Are you ready to create teams that impact employees beyond just your day of event? Do you have other tips? Leave comments below!
The Zog Culture Business supports organizations by increasing morale and collaboration, and enhances the employee experience by creating connections and camaraderie. We offer Field Days and Company events, In-Office Programming, and Private Tournaments. Learn more by visiting our site or email Danny@ZogSports.com to inquire about bringing Zog to your office.
Summertime and the livin’ is easy, though just because the sun is blazing and the rooftop frosé is singing a Siren’s song, it doesn’t mean the work stops.
Think about the last time you experienced play — maybe it was a game of beach volleyball on your spring vacation, or a round of trivia at the bar last weekend, or maybe it was as simple as that “Would You Rather” question you posed to your friend on your subway ride.
Now think about the people surrounding you during that moment. Think about the laughs you traded, the high fives you shared, and the stories you now have to tell.
Imagine if you could bring this playfulness to the workplace to connect with your coworkers and be part of a community where people cared about each other and knew each other in a “real friends” type of way. Work, and life, would be a whole lot better, don’t you think?
Use these tips to incorporate play into your company culture to feel connected to your colleagues, part of a community, and so you can play in and outside of the office:
1) Playful meetings. Are there ways you can add play to recurring meetings? Whether it’s an all hands, a weekly 1:1 or a team meeting, think about ice breakers, riddles, or fun rituals you can add to spice them up. For inspiration, LivePerson uses a technique called “connection before content”. The leader of the meeting poses a question at the start of a meeting designed to get people out of their comfort zones.
2) Three questions. At ZogSports, every employee answers the following three questions and sits down the with CEO to share their responses:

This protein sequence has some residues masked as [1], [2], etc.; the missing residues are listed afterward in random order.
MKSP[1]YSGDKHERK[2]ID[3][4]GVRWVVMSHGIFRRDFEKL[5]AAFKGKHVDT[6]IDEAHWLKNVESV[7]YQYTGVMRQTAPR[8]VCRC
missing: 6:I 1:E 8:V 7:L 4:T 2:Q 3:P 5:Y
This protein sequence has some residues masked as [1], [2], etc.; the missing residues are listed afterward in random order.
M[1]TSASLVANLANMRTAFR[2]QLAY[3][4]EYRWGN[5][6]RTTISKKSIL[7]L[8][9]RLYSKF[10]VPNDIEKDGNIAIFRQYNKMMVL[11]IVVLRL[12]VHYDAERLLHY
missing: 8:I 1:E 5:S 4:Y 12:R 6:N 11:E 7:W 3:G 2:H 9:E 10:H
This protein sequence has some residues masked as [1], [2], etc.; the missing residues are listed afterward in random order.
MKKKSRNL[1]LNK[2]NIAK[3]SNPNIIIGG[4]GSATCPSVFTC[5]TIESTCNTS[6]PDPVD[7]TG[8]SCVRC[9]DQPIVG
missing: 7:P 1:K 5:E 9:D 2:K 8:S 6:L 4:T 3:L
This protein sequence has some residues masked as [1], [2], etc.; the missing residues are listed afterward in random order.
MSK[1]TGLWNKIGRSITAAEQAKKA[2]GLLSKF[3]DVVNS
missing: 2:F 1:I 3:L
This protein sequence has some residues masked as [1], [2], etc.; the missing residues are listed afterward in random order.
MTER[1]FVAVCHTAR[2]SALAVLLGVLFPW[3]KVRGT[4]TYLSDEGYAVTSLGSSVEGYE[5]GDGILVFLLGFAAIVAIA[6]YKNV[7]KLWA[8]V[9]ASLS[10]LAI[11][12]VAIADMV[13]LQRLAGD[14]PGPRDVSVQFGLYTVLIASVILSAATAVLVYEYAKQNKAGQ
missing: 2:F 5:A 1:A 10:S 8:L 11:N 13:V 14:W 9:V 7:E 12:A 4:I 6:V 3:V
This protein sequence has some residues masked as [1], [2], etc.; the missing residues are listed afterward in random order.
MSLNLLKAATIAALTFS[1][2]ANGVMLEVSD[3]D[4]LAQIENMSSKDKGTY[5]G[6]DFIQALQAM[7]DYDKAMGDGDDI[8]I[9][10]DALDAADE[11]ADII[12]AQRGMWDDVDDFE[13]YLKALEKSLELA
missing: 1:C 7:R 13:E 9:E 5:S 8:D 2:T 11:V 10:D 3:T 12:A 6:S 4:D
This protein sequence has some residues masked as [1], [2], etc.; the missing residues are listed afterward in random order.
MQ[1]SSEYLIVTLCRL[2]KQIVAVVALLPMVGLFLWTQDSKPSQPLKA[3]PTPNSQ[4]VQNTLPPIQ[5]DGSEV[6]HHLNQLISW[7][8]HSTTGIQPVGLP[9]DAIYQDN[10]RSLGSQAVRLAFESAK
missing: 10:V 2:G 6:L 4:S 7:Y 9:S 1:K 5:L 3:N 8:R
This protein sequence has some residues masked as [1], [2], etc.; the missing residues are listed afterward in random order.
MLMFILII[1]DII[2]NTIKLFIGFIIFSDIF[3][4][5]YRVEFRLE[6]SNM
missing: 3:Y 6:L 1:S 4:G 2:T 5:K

1) What’s your dream?
2) What do you want to learn/develop in the next year?
3) What are the top 10 personal things you want to do in your free time?
By allowing space for these conversations in the office, people are free to share their dreams, ambitions, and what they do for fun. Work and life blend, and people are supported in reaching their personal and professional goals.
3) Birthday ritual. Whether we like it or not, birthdays are a constant and happen regardless of what else is happening in the world. See this as an opportunity to celebrate, and set one day per month to acknowledge all the birthdays from the last 30 days. Pro tip: Ask each person celebrating their birthday to choose their favorite birthday treat.
4) Games in office. While perks certainly do not make a great culture, bringing games such as foosball, ping pong or even playing cards gets people up and away from their desks.
It’s not the games that create the playful culture, it’s the way people show up to the games that creates connection and community.
5) Healthy competition. Who doesn’t love setting and reaching a team goal? While this is often a tactic used on sales teams, think about other areas of the business where you can start a challenge and create friendly competition. At ZogSports, we have a gym challenge where employees set gym goals and hold each other accountable to meeting their goals.
6) Moving meetings. Taking walking meetings and/or having standing desks is a great way for people to get up and out of their normal routines. According to a research article published in Harvard Business Review, walking meeting increase creative thinking. Get moving!
7) Music. Music is scientifically proven to change your mood (even sad music can boost your happiness!), so play it in the office when the time is right and you’re looking to shift the energy. You may be surprised how 90’s rock helps people transition from lonely heads down work to fun collaboration.
8) Leaders lead. Ask your leaders to lead by example by being vulnerable, trusting, and smiling. Research shows that smiling is in fact contagious, so encourage your leaders to embody these positive traits of leadership so it spreads throughout the organization.
9) Summer outing. Plan a summer outing to give people the chance to connect out of the office. Baseball games, summer picnics, or happy hours are a great way to bring the fun outside and enable connections, community and play.
10) Start a fun committee. We’ve noticed the companies with greatest “play cultures” have teams dedicated to bringing fun to their office. This may (or may not) be their full time responsibility, though empowering your employees to take the lead on bringing in play allows them feel ownership and greater connection to the play experience.
How do you incorporate play into your company culture?
ZogSports is America’s most popular social sports community, with over 100,000 players forming millions of new connections every year. In 2014, ZogSports realized the need to bring connection, community and play to workplaces, and launched the ZogSports Culture Business.
The ZogSports Culture Business supports organizations by increasing morale and collaboration, and enhances the employee experience by creating connections and camaraderie. We offer Field Days and Company events, In-Office Programming, and Private Tournaments. Learn more at www.ZogSports.com/Corporate-Events.aspx or email Danny@ZogSports.com to inquire about bringing Zog to your company.